Last week our Year 10 Science Extension classes visited the Sir Thomas Brisbane Planetarium and Mount Coot-tha Botanic Gardens for a specially designed curriculum-expansion day. We had just finished a space unit (which is not given enough curriculum time in my opinion!), and many of these students are going on to Biology next year. I wanted to show them the wonders of space in the unique setting of the planetarium show, which is about as immersive as we can get without actually being in space. I also wanted to expose them to some of the topics they would be learning about next year in Biology.
It took a fair bit of wheedling from our HOD to get permission and budget for this trip, being so close to the end of the year and with the budgets closed. Thankfully he prevailed, he is a master at explaining why activities are educational and beneficial!
Sir Thomas Brisbane Planetarium
We started the morning exploring the exhibits in the Planetarium—marvelling at the astronaut suit, the scale models of satellites and rockets, and the images of celestial bodies such as nebulae and comets. A few of the boys were particularly impressed with the scale models, discussing in detail how big the real thing must be and how impressive the engineering is. A few pretended to walk around for a bit like they were in low gravity, and some of the girls couldn’t get over the images of the nebulae and galaxies.
Then it was into the Cosmic Skydome for a live show, reclining in the special chairs and watching the show above us. I must say I prefer our one in Brisbane to the one in London, I feel like our layout is better, and the live show allows for interaction that pre-recorded ones don’t. With the lights down and the students fully engaged, we first discovered the mythological histories of constellations. We all laughed at their supposed shapes, particularly the ball-and-stick dolphin constellation. Our presenter showed us how to find in the Brisbane night sky the constellations of Orion, with his famed belt, who is hunting Taurus with the aid of his Dog.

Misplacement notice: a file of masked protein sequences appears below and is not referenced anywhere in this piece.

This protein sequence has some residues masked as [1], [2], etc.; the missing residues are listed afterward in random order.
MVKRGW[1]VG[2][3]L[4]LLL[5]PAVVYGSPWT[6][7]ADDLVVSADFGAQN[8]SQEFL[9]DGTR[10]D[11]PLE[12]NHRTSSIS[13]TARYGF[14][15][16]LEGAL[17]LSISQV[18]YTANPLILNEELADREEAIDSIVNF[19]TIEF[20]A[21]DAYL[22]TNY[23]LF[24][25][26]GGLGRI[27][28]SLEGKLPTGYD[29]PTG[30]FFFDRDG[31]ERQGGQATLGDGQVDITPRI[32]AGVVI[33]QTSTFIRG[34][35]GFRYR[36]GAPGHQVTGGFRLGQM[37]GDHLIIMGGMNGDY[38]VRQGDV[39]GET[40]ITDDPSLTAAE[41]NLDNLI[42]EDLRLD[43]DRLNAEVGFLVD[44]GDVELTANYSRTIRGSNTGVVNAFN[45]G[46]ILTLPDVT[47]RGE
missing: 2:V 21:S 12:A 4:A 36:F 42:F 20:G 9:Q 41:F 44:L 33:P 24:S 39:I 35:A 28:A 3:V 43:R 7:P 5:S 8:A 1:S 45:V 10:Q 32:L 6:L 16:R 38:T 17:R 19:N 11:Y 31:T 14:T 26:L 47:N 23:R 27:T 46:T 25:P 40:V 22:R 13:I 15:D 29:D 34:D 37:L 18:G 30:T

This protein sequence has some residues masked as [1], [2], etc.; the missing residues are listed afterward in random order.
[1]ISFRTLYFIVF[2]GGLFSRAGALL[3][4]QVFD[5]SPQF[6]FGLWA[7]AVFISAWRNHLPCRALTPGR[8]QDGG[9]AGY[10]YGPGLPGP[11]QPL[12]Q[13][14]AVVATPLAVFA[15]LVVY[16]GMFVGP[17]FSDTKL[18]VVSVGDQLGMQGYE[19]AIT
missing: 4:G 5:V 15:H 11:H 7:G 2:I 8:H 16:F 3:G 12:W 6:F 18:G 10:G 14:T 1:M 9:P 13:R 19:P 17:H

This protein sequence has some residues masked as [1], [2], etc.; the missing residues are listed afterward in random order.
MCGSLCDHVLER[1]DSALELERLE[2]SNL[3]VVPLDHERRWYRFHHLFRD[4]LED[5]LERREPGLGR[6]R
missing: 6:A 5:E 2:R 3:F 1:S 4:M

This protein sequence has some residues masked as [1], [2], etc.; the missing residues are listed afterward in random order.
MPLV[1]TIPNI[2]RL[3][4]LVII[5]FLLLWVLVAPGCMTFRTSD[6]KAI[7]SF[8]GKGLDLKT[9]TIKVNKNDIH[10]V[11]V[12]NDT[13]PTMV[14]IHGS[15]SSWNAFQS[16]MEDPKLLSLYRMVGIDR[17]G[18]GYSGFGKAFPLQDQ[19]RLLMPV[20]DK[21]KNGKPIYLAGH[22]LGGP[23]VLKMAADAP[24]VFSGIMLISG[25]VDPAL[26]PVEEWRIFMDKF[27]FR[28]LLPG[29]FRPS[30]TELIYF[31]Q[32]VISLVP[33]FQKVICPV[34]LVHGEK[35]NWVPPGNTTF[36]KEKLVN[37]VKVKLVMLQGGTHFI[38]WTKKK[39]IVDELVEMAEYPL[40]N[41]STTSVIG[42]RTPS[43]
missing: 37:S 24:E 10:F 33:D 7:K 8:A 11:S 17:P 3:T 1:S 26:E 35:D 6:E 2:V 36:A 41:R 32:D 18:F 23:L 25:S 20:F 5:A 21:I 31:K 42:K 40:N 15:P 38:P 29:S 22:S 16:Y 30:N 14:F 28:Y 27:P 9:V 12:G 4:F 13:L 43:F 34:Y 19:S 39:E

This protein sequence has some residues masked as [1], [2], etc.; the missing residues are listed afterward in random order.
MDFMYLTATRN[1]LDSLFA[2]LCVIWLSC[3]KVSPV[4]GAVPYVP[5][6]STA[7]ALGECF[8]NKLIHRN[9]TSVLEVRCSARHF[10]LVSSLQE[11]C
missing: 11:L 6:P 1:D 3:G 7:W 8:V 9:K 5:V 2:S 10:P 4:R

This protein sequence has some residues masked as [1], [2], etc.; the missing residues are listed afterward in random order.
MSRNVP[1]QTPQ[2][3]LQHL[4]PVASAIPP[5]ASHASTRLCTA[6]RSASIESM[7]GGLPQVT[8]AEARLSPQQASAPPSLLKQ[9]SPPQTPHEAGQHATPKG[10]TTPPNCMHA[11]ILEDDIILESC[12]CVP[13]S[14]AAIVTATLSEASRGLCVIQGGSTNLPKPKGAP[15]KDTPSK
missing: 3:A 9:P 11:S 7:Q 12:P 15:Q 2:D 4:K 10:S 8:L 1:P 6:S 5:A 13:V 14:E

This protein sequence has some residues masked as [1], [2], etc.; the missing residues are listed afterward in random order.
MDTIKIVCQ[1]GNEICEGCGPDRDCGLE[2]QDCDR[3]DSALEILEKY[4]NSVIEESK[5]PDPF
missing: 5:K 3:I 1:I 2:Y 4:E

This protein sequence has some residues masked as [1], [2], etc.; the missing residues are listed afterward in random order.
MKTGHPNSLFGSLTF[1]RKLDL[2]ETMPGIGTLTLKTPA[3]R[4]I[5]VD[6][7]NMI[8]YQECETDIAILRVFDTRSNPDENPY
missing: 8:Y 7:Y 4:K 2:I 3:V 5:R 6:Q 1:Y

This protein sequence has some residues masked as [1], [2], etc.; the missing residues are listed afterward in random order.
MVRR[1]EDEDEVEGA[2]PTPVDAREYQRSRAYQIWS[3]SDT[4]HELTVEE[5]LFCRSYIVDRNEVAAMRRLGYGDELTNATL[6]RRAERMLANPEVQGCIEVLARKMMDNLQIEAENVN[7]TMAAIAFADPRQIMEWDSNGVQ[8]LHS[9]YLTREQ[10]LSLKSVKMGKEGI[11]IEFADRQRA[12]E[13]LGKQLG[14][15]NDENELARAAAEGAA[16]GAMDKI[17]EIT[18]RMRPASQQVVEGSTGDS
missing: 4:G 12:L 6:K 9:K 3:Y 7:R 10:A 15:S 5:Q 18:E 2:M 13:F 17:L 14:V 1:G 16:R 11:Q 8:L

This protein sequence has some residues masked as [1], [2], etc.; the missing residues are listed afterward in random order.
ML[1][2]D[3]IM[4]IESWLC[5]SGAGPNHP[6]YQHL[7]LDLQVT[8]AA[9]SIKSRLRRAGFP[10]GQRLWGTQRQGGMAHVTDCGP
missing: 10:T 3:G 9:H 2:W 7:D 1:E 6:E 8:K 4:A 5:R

Then it was off into the solar system, the roof above us zooming out and around the planets in a mildly motion-sickness-inducing way. We were all shocked at the amount of space junk surrounding our planet – you almost can’t see the planet! The presenter led a discussion about the need for people to come up with ways to clear some of the junk away, talking about the implications of so much pollution around our planet. From here we zoomed further out to explore our place in the arm of our galaxy, talking about how big the galaxy is and why its shape is odd. Then we went out again to compare our galaxy with those around us, being blown away by the sheer number of galaxies and stars that are considered ‘close’, let alone all the rest of them. Eventually we ended up at the very edge of the known universe, with the discussion focusing on how scientists are able to collect data about things so very, very far away.
The end of the presentation felt very abrupt, like we could have kept going for hours. The students broke into quiet discussion about all the things they had seen, and how amazing it was to view it in such a unique way. It was a very humbling, informative session, which had the students in a mild existential crisis.
After a picnic lunch out on the lawn (during which a soccer ball was confiscated for going onto the road), it was off to the gardens for an afternoon of advanced biology in preparation for the curriculum next year. The education staff at the gardens had been in contact for a few weeks and we were lucky enough to act as a pilot school for a new program they are wanting to put in place for next year.